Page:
Scattery Island: The Monastic Settlement
Clare County Library
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Scattery Island is one of Ireland's most interesting island monasteries and owes its origin in the first half of the sixth century to St Senan. Little is known of the Saint's life in Scattery beyond the miracles recorded and the fact that the rule of his monastery was austere in the extreme. Apparently, no woman was allowed to live in or even land on the island.
On the island today rises a fine round tower, and near it, a cathedral, an oratory, Teampall Senain and St Senan's Bed and the church of Ard na nAingeal.
Lying on the route of the Vikings of Limerick, it is not surprising that the monastery suffered severely; it was ravaged and destroyed in 816 and 835. In 972, Magnus violated the sanctuary by carrying off Imar of Limerick who had sought refuge there.

Three years later the island was raided by Brian Boru, slaughtering between 600 and 800 people. The Danes of Dublin plundered it in 1057, those of Limerick in 1176 and an Englishman, William Hoel, three years later did not even spare the churches.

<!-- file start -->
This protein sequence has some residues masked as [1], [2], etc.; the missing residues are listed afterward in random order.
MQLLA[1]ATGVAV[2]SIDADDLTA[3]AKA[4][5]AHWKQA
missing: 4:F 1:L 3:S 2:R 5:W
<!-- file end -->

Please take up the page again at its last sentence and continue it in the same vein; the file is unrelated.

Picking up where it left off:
After the English took possession of the island they appointed a series of 'keepers' between 1280 and 1300. The reign of Elizabeth completed the destruction of the monastery; lying in full view of passing ships, the Government's orders concerning the suppression of monasteries could not be evaded.

Cathedral and Round Tower, 1939

Cathedral and Round Tower, 1939
Fr. Browne Collection

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